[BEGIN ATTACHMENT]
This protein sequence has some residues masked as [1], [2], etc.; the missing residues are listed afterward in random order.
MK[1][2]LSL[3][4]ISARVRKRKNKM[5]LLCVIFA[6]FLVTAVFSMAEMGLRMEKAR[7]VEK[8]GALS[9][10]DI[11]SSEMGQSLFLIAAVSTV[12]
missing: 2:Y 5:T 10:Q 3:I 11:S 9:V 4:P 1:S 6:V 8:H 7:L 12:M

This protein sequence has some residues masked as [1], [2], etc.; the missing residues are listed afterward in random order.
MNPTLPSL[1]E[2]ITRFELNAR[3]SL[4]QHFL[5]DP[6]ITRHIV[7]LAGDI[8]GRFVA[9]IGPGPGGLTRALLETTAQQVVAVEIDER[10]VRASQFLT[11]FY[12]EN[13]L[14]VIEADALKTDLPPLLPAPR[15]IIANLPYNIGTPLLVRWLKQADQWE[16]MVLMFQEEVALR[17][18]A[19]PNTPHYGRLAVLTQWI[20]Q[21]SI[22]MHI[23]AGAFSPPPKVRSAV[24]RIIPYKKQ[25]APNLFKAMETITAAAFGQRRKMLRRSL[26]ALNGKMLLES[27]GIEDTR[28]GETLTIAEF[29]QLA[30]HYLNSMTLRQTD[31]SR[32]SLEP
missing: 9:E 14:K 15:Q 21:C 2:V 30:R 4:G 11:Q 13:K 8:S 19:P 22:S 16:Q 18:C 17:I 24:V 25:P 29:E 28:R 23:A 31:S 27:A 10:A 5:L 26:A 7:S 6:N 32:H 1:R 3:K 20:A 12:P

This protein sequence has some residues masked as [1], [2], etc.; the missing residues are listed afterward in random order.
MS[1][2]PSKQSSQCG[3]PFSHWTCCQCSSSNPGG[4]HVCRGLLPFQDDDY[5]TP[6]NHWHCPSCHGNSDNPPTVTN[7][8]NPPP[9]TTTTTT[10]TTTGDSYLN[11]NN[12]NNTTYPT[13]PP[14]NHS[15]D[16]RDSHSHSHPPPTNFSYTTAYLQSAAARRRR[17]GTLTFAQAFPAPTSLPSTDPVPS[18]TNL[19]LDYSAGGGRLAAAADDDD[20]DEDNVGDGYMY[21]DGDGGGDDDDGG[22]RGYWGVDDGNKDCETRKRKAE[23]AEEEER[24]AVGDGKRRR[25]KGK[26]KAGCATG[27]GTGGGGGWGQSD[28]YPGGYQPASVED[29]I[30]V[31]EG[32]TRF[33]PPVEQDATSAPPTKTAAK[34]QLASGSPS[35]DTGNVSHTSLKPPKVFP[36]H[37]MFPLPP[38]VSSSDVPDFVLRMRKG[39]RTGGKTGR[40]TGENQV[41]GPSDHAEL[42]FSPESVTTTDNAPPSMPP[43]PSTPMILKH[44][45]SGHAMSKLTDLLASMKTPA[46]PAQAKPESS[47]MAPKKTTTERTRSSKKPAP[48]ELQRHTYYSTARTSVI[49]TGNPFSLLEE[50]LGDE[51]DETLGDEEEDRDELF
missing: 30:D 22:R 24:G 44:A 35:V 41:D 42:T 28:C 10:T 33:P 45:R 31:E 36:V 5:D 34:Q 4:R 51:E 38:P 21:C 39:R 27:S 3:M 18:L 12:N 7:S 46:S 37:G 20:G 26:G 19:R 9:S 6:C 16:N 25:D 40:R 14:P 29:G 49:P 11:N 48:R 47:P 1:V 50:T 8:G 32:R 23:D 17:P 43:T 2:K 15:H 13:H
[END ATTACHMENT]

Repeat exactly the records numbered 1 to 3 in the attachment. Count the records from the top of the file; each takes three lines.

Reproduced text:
This protein sequence has some residues masked as [1], [2], etc.; the missing residues are listed afterward in random order.
MK[1][2]LSL[3][4]ISARVRKRKNKM[5]LLCVIFA[6]FLVTAVFSMAEMGLRMEKAR[7]VEK[8]GALS[9][10]DI[11]SSEMGQSLFLIAAVSTV[12]
missing: 2:Y 5:T 10:Q 3:I 11:S 9:V 4:P 1:S 6:V 8:H 7:L 12:M

This protein sequence has some residues masked as [1], [2], etc.; the missing residues are listed afterward in random order.
MNPTLPSL[1]E[2]ITRFELNAR[3]SL[4]QHFL[5]DP[6]ITRHIV[7]LAGDI[8]GRFVA[9]IGPGPGGLTRALLETTAQQVVAVEIDER[10]VRASQFLT[11]FY[12]EN[13]L[14]VIEADALKTDLPPLLPAPR[15]IIANLPYNIGTPLLVRWLKQADQWE[16]MVLMFQEEVALR[17][18]A[19]PNTPHYGRLAVLTQWI[20]Q[21]SI[22]MHI[23]AGAFSPPPKVRSAV[24]RIIPYKKQ[25]APNLFKAMETITAAAFGQRRKMLRRSL[26]ALNGKMLLES[27]GIEDTR[28]GETLTIAEF[29]QLA[30]HYLNSMTLRQTD[31]SR[32]SLEP
missing: 9:E 14:K 15:Q 21:C 2:V 30:R 4:G 11:Q 13:K 8:S 19:P 22:S 16:Q 18:C 17:I 24:V 25:P 29:E 28:R 23:A 31:S 27:A 10:A 5:L 26:A 7:S 6:N 32:H 1:R 3:K 20:A 12:P

This protein sequence has some residues masked as [1], [2], etc.; the missing residues are listed afterward in random order.
MS[1][2]PSKQSSQCG[3]PFSHWTCCQCSSSNPGG[4]HVCRGLLPFQDDDY[5]TP[6]NHWHCPSCHGNSDNPPTVTN[7][8]NPPP[9]TTTTTT[10]TTTGDSYLN[11]NN[12]NNTTYPT[13]PP[14]NHS[15]D[16]RDSHSHSHPPPTNFSYTTAYLQSAAARRRR[17]GTLTFAQAFPAPTSLPSTDPVPS[18]TNL[19]LDYSAGGGRLAAAADDDD[20]DEDNVGDGYMY[21]DGDGGGDDDDGG[22]RGYWGVDDGNKDCETRKRKAE[23]AEEEER[24]AVGDGKRRR[25]KGK[26]KAGCATG[27]GTGGGGGWGQSD[28]YPGGYQPASVED[29]I[30]V[31]EG[32]TRF[33]PPVEQDATSAPPTKTAAK[34]QLASGSPS[35]DTGNVSHTSLKPPKVFP[36]H[37]MFPLPP[38]VSSSDVPDFVLRMRKG[39]RTGGKTGR[40]TGENQV[41]GPSDHAEL[42]FSPESVTTTDNAPPSMPP[43]PSTPMILKH[44][45]SGHAMSKLTDLLASMKTPA[46]PAQAKPESS[47]MAPKKTTTERTRSSKKPAP[48]ELQRHTYYSTARTSVI[49]TGNPFSLLEE[50]LGDE[51]DETLGDEEEDRDELF
missing: 30:D 22:R 24:G 44:A 35:V 41:D 42:T 28:C 10:T 33:P 45:R 31:E 36:V 5:D 34:Q 4:R 51:E 38:P 21:C 39:R 27:S 3:M 18:L 12:N 7:S 46:S 37:G 20:G 26:G 19:R 9:S 6:C 16:N 25:D 40:R 14:P 29:G 49:P 11:N 48:R 47:P 1:V 50:T 8:G 32:R 23:D 17:P 43:T 2:K 15:H 13:H